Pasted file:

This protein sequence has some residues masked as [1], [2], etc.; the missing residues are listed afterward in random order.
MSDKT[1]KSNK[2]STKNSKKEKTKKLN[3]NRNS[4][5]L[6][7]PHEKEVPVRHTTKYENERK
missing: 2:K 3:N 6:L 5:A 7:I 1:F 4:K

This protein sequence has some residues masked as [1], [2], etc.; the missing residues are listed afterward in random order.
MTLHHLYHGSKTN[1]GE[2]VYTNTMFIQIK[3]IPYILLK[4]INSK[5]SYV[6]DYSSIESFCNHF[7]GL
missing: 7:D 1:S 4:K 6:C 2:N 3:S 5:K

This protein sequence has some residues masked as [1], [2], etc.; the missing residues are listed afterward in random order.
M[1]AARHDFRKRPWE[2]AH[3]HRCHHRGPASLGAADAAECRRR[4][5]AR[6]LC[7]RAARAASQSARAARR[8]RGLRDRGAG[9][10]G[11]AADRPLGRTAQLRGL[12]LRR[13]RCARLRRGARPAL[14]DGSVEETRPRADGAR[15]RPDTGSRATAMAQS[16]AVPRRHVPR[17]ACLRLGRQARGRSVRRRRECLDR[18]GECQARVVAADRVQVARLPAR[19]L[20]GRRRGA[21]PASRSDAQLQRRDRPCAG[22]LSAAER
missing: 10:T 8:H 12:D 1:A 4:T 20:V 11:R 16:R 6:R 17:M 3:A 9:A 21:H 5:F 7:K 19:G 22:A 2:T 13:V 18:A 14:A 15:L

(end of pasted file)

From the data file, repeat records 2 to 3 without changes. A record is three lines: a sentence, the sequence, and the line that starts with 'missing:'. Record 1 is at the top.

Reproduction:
This protein sequence has some residues masked as [1], [2], etc.; the missing residues are listed afterward in random order.
MTLHHLYHGSKTN[1]GE[2]VYTNTMFIQIK[3]IPYILLK[4]INSK[5]SYV[6]DYSSIESFCNHF[7]GL
missing: 7:D 1:S 4:K 6:C 2:N 3:S 5:K

This protein sequence has some residues masked as [1], [2], etc.; the missing residues are listed afterward in random order.
M[1]AARHDFRKRPWE[2]AH[3]HRCHHRGPASLGAADAAECRRR[4][5]AR[6]LC[7]RAARAASQSARAARR[8]RGLRDRGAG[9][10]G[11]AADRPLGRTAQLRGL[12]LRR[13]RCARLRRGARPAL[14]DGSVEETRPRADGAR[15]RPDTGSRATAMAQS[16]AVPRRHVPR[17]ACLRLGRQARGRSVRRRRECLDR[18]GECQARVVAADRVQVARLPAR[19]L[20]GRRRGA[21]PASRSDAQLQRRDRPCAG[22]LSAAER
missing: 10:T 8:H 12:D 1:A 4:T 20:V 11:R 16:R 6:R 17:M 3:A 9:A 21:H 5:F 7:K 19:G 22:A 2:T 13:V 18:A 14:A 15:L